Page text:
With teams a few short weeks away from actual games, here is a collection of off-season stories to catch up on before the start of the 2018-2019 season.
Multiple publications reported Friday that former Penn head coach Jerome Allen pleaded guilty to a bribery-related money laundering charge in Miami federal court this week.
Allen admitted to accepting $18,000 in bribes in 2014 from Morris Esformes, a wealthy Miami Beach businessman who was the father of a then-prospective student, according to multiple outlets. As part of the agreement, Allen will reportedly repay the $18,000 in addition to a $200,000 fine.
Penn fired Allen in March 2015, and he has been assistant coach for the NBA’s Boston Celtics since July 2015. Allen will be suspended from his role as assistant coach by the Celtics for about two weeks, according to the Boston Herald.
Penn Athletics announced in July that it was retaining outside counsel to investigate bribery allegations against Allen, who was the head coach at Penn for six seasons, following reports that Allen took bribes at Penn.
An expanded indictment against Esformes accused him of giving Allen more than $74,000 in the form of cash, a recruiting trip to Miami and a separate ride on a private jet in 2013 and 2014, according to Bloomberg.
Penn Athletics declined comment Saturday on Allen’s guilty plea, adding that it not have any updates on outside counsel’s investigation of Allen.
While Ivy Hoops fans were still processing the disturbing allegation against former Penn men’s coach Jerome Allen, the Columbia Spectator broke the surprising news that rising senior Lukas Meisner had signed a pro contract and would be forgoing his senior year in Morningside Heights. Columbia Athletics posted its own story detailing the move a few minutes later.
Meisner, originally from Braunschweig, inked a contract to go back home to Germany and play for Medi Bayreuth of the easyCredit Basketball Bundesliga. The team came in fourth place in the BBL in 2017-2018 and sixth in the German Cup. The 6′ 8″ forward started 24 of 25 games for the Lions in 2017-2018, averaging 27.5 minutes and 11.2 points per game. With his 50 percent overall and 41.7 percent three-point rates, he joined Princeton’s Myles Stephens as the only two Ivy Leaguers to shoot more than 50 percent from the field and 40 percent from three last year. His 7.5 total rebounds and six defensive boards per contest were tops in the conference and he became the first Columbia player to lead the Ivy League in rebounds since Jim Tubridy in 1994-1995.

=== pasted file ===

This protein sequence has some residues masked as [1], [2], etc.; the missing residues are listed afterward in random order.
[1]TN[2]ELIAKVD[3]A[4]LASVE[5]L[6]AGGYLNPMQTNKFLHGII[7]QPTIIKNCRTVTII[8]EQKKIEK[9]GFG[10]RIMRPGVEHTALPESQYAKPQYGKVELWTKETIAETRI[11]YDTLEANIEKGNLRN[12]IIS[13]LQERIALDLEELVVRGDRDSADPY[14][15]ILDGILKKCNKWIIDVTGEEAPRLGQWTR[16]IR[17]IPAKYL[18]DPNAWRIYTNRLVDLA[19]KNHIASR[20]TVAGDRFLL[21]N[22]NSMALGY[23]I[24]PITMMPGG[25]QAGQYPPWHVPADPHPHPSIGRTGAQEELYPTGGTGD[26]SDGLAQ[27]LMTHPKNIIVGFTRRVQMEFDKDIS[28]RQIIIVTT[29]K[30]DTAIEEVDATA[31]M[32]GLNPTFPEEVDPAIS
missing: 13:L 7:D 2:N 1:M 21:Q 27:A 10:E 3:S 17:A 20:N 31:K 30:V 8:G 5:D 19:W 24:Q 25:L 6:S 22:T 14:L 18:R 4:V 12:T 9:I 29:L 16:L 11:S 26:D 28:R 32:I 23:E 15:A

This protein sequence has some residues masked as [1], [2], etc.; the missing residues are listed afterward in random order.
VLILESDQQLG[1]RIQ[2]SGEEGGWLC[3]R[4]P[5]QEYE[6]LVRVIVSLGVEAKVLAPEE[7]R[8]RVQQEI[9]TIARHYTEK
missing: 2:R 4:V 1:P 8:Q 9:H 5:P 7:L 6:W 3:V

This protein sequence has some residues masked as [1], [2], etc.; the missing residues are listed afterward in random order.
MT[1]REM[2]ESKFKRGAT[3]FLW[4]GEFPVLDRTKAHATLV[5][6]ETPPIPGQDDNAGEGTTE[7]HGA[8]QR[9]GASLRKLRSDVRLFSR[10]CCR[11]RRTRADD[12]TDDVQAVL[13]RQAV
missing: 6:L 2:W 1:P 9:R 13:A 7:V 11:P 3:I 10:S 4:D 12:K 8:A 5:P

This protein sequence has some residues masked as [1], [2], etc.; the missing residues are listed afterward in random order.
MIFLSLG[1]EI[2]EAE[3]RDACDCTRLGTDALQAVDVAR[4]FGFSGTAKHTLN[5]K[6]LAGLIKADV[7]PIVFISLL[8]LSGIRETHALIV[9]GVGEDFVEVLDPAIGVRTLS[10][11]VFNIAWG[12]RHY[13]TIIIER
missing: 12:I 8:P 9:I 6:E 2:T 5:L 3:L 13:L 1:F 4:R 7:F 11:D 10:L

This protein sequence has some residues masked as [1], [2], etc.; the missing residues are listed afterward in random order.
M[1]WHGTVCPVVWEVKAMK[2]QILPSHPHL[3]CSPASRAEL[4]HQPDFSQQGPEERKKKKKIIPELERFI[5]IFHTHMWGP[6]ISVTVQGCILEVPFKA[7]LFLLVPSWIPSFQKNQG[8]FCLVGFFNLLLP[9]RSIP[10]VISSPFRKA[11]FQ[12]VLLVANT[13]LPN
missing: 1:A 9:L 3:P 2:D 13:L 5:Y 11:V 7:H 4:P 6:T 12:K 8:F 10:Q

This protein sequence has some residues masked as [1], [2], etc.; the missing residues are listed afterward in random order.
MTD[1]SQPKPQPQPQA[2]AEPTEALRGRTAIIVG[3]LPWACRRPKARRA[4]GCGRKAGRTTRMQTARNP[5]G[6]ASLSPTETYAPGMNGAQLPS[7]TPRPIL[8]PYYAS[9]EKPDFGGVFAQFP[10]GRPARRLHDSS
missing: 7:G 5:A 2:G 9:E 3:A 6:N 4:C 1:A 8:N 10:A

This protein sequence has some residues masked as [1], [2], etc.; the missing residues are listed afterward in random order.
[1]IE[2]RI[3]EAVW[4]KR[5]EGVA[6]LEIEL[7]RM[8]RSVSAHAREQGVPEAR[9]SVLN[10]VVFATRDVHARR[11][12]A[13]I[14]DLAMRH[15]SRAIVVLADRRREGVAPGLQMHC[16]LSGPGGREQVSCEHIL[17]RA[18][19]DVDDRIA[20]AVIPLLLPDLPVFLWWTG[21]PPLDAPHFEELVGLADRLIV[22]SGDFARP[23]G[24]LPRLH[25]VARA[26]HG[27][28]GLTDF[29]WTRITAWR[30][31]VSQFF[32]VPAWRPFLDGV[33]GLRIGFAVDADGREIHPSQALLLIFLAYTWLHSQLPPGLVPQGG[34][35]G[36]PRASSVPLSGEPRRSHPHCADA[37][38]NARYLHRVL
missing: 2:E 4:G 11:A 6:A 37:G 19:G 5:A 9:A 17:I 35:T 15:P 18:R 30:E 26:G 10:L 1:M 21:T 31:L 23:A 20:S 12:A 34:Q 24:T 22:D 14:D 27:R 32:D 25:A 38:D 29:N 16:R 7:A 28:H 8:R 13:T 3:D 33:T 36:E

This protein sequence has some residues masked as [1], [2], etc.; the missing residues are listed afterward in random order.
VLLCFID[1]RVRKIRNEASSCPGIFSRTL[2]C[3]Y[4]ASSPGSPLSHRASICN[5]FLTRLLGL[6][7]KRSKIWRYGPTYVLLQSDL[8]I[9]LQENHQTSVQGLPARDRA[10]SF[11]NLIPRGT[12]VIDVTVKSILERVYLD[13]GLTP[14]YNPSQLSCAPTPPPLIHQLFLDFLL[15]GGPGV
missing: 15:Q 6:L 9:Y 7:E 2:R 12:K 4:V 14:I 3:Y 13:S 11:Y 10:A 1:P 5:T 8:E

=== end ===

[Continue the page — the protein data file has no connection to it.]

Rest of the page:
Multiple news outlets reported Friday that former Penn coach Jerome Allen allegedly took bribes while at Penn.
The Miami Herald reported Friday that a Miami Beach businessman has been charged with paying bribes to Allen so his son could be accepted as a “recruited” player to Penn.
The bribery allegations were included in an expanded indictment against Philip Esformes accusing him of giving Allen more than $74,000 in the form of cash, a recruiting trip to Miami and a separate ride on a private jet in 2013 and 2014, according to Bloomberg.
The indictment, which per the Miami Herald expands upon a $1 billion Medicare fraud case that led to Esformes’s arrest two years ago, does not identify the university, coach or student-athlete, Bloomberg noted. But a Justice Department prosecutor, prompted by a question from a Miami federal judge, disclosed Friday that the college listed in the indictment is Penn, the basketball coach is Allen, and the student is Esformes’ son, Morris, according to the Miami Herald.
My range of emotions on Sunday swung from unadulterated joy as I rushed the Palestra floor to celebrate Penn’s 68-65 win over Harvard to mouth-agape shock as I stood in the back of Houston Hall at Penn’s selection show watch party and saw the Quakers on the 16 line against Kansas.